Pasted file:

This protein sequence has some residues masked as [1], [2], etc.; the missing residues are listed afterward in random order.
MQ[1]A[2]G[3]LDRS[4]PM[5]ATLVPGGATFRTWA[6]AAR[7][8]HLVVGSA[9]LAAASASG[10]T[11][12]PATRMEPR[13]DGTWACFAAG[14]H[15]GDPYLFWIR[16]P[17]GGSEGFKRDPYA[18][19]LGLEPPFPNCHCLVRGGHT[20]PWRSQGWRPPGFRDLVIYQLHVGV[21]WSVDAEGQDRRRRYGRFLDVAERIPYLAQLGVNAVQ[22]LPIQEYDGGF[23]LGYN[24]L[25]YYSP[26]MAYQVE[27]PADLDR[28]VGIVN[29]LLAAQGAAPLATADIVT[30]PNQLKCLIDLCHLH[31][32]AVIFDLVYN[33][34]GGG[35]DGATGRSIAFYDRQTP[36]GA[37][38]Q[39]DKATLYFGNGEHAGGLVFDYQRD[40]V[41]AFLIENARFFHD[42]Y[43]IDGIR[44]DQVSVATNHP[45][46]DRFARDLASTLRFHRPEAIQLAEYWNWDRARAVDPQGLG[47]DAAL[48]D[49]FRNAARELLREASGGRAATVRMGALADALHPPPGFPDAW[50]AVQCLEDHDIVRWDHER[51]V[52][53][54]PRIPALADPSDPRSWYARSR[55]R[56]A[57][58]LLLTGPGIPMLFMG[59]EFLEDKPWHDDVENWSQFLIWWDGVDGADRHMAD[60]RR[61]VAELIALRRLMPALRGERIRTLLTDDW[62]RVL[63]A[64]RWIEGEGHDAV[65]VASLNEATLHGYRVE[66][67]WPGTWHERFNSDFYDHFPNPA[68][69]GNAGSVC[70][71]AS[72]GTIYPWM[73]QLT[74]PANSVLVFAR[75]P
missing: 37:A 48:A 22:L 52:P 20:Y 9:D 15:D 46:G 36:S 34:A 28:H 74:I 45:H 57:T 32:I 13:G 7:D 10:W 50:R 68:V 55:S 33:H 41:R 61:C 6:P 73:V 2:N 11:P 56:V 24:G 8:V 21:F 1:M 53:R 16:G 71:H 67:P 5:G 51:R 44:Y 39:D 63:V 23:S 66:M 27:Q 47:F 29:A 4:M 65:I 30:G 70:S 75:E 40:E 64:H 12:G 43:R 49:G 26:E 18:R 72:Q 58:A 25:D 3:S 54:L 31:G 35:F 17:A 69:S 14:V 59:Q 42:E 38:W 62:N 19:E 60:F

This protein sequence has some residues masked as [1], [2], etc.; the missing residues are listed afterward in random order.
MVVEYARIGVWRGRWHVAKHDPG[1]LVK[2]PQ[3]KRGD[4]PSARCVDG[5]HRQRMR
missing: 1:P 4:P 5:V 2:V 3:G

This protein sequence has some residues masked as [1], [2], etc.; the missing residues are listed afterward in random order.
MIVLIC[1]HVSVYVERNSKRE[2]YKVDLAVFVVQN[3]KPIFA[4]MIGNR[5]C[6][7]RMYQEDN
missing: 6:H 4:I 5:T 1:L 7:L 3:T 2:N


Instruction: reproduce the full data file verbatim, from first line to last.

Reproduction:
This protein sequence has some residues masked as [1], [2], etc.; the missing residues are listed afterward in random order.
MQ[1]A[2]G[3]LDRS[4]PM[5]ATLVPGGATFRTWA[6]AAR[7][8]HLVVGSA[9]LAAASASG[10]T[11][12]PATRMEPR[13]DGTWACFAAG[14]H[15]GDPYLFWIR[16]P[17]GGSEGFKRDPYA[18][19]LGLEPPFPNCHCLVRGGHT[20]PWRSQGWRPPGFRDLVIYQLHVGV[21]WSVDAEGQDRRRRYGRFLDVAERIPYLAQLGVNAVQ[22]LPIQEYDGGF[23]LGYN[24]L[25]YYSP[26]MAYQVE[27]PADLDR[28]VGIVN[29]LLAAQGAAPLATADIVT[30]PNQLKCLIDLCHLH[31][32]AVIFDLVYN[33][34]GGG[35]DGATGRSIAFYDRQTP[36]GA[37][38]Q[39]DKATLYFGNGEHAGGLVFDYQRD[40]V[41]AFLIENARFFHD[42]Y[43]IDGIR[44]DQVSVATNHP[45][46]DRFARDLASTLRFHRPEAIQLAEYWNWDRARAVDPQGLG[47]DAAL[48]D[49]FRNAARELLREASGGRAATVRMGALADALHPPPGFPDAW[50]AVQCLEDHDIVRWDHER[51]V[52][53][54]PRIPALADPSDPRSWYARSR[55]R[56]A[57][58]LLLTGPGIPMLFMG[59]EFLEDKPWHDDVENWSQFLIWWDGVDGADRHMAD[60]RR[61]VAELIALRRLMPALRGERIRTLLTDDW[62]RVL[63]A[64]RWIEGEGHDAV[65]VASLNEATLHGYRVE[66][67]WPGTWHERFNSDFYDHFPNPA[68][69]GNAGSVC[70][71]AS[72]GTIYPWM[73]QLT[74]PANSVLVFAR[75]P
missing: 37:A 48:A 22:L 52:P 20:Y 9:D 15:D 46:G 36:S 34:A 28:H 74:I 45:H 57:T 32:I 13:G 7:D 10:W 50:R 68:V 55:S 33:H 41:R 61:C 6:P 73:V 2:N 11:P 56:V 24:G 8:V 21:F 1:M 53:R 16:G 71:H 67:P 5:G 51:R 44:Y 39:D 63:V 23:S 66:M 27:Q 47:F 29:A 4:M 65:I 30:G 70:S 75:E 40:E 64:H 12:G 43:R 49:G 26:E 18:R 72:Q 58:A 25:D 3:S 54:L 31:G 35:F 17:A 69:S 14:V 59:Q 42:E 38:W 62:N 19:E 60:F

This protein sequence has some residues masked as [1], [2], etc.; the missing residues are listed afterward in random order.
MVVEYARIGVWRGRWHVAKHDPG[1]LVK[2]PQ[3]KRGD[4]PSARCVDG[5]HRQRMR
missing: 1:P 4:P 5:V 2:V 3:G

This protein sequence has some residues masked as [1], [2], etc.; the missing residues are listed afterward in random order.
MIVLIC[1]HVSVYVERNSKRE[2]YKVDLAVFVVQN[3]KPIFA[4]MIGNR[5]C[6][7]RMYQEDN
missing: 6:H 4:I 5:T 1:L 7:L 3:T 2:N